I’m so tired of Harley Clarke. After seven years of trying to decide what to do with it, Evanstonians still can’t agree.


And that is why I’ll be voting no on the “Save Harley Clarke” referendum Nov. 6.

Jennifer Pritzker offered in 2013 to expand the mansion into what most likely would have been an attractive and economically viable boutique hotel.

But aldermen, cowed by the screams of outrage from the “No Park Sale” crowd, rejected the proposal before seriously considering it.

Our local lawmakers, trolling for votes, are now saying the state or federal government could fund a new use for the mansion.

But we’ve heard that song before, and saw the idea of turning it into offices for the Department of Natural Resources evaporate in 2014 when the governorship changed hands.

The Evanston Lakehouse & Gardens group last year proposed what might have been a plausible new use as an environmental education center — but then they got cold feet about their fundraising capacity.

That led aldermen, burned by the 50 years of deferred maintenance under the prior lease to the Evanston Arts Center, to turn down the Lakehouse plan.

If the 3,300 people who signed the petition to put the Harley Clarke referendum on the November ballot had each signed a check to ELHG for $1,500 instead, the Lakehouse plan would be funded.

But it seems most of them want somebody else to pay for their place on the lake.

As for me, I have no desire to see tax dollars spent to memorialize the architectural excess of a 1920s utilities magnate.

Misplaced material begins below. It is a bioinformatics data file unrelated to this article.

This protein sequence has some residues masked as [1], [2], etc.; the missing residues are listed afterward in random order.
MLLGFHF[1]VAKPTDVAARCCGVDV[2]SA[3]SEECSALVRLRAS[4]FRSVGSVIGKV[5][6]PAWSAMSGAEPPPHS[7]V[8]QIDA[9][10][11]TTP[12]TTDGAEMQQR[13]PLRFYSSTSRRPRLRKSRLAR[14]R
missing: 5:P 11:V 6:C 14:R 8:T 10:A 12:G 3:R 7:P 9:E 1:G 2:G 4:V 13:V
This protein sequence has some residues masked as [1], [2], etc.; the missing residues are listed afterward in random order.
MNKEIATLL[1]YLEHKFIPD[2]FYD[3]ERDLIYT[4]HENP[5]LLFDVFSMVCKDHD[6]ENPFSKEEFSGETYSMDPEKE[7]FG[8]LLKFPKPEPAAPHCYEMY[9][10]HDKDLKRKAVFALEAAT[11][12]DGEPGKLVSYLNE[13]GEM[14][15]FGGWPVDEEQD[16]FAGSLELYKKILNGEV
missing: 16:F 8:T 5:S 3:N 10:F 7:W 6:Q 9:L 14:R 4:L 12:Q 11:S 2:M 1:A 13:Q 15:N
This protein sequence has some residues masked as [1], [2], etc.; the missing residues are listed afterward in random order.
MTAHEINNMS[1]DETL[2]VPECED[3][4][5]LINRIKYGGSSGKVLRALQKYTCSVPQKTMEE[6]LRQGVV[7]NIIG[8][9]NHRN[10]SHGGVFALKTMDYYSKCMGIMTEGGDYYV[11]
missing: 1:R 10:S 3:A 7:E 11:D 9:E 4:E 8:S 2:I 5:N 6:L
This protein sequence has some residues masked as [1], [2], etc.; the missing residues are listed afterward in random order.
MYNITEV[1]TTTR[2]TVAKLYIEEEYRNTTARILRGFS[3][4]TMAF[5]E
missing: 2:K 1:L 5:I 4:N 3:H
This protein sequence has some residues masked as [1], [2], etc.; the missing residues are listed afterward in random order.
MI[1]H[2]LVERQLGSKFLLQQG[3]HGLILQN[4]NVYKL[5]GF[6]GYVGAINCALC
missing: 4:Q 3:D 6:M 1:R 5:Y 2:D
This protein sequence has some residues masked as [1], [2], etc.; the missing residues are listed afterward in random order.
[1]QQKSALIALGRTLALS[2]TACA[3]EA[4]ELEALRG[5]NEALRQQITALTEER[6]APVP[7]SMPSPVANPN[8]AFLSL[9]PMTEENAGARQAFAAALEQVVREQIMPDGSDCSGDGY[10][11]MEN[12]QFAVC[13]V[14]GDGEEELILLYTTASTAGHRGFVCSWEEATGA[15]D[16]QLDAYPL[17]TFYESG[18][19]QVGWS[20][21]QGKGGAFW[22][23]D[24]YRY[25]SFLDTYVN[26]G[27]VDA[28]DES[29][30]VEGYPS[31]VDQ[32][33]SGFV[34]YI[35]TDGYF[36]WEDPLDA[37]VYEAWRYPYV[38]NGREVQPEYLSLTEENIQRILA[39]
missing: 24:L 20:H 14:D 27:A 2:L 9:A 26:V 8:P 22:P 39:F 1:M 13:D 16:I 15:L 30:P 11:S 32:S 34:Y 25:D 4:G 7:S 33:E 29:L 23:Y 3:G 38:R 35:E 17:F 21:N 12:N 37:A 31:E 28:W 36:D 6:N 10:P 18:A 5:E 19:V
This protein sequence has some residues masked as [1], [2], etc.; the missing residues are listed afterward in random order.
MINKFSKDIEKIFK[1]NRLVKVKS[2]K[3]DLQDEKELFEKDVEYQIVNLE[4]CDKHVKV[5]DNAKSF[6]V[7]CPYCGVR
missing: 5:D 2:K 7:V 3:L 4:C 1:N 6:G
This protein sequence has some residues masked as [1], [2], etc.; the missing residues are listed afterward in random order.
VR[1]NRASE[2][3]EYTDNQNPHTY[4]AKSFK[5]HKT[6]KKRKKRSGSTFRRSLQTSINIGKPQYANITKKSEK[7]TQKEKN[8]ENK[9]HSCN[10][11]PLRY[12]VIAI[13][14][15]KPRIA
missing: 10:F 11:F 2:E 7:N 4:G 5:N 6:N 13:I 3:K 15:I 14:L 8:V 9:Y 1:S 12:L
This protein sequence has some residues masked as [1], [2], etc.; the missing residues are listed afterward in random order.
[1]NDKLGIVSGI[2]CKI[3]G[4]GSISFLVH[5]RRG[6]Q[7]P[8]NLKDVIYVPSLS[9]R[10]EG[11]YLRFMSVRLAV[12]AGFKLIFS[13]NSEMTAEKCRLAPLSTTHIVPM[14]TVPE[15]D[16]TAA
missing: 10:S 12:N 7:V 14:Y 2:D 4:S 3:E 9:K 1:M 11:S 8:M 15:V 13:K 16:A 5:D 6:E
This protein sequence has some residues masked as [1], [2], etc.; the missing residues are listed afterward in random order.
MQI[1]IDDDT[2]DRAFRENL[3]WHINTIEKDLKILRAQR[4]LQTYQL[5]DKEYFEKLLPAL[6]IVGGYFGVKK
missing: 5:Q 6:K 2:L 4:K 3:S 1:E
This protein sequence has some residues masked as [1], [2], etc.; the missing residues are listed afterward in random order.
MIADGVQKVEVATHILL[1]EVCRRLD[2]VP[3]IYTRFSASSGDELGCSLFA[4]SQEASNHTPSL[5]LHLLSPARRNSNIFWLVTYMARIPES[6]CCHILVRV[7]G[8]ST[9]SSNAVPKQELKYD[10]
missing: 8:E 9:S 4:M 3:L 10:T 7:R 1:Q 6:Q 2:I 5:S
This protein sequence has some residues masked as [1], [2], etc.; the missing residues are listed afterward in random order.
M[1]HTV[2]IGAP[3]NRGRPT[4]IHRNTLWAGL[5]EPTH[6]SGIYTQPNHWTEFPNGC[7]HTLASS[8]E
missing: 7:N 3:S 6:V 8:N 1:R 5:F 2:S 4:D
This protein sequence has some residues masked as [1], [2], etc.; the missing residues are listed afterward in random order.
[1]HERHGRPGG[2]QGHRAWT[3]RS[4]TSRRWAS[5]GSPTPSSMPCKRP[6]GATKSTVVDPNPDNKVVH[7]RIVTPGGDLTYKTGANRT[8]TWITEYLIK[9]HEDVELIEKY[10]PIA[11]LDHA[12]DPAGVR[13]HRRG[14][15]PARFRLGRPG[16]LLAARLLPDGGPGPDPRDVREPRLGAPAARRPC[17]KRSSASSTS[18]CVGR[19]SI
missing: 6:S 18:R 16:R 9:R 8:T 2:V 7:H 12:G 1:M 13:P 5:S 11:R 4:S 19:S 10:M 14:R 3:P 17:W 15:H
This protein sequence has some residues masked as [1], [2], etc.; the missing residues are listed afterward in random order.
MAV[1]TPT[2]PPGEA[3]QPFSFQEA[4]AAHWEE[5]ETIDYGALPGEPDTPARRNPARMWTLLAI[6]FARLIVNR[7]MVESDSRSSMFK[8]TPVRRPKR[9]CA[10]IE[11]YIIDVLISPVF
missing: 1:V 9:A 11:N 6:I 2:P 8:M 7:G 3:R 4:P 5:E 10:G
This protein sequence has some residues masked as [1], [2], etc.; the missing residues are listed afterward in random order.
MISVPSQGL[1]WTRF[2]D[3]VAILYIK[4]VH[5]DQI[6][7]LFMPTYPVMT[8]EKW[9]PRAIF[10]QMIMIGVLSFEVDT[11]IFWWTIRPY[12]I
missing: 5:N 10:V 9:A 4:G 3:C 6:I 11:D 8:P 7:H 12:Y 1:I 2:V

People should be free to build a nearly 20,000-square-foot monument to their own sense of self-importance if they choose. But don’t use my tax dollars to preserve it.

The “passive-use-only” lakefront crowd has mobilized against any financially self-sustaining use for the building.

The “preservationists” don’t have the money to save the building without a financially self-sustaining use.

In a time when we’re considering laying off firefighters and police officers to balance the budget so middle-income residents can still afford to live in Evanston, making taxpayers shoulder the burden for saving the mansion is ridiculous.

We have an offer from a group of residents to pay for the mansion’s demolition.

It wouldn’t have been my first choice, but it seems at this point that it’s the best option we’ve got.

More open space parkland is not a bad thing for our landlocked city.

Bill Smith is the editor and publisher of Evanston Now.

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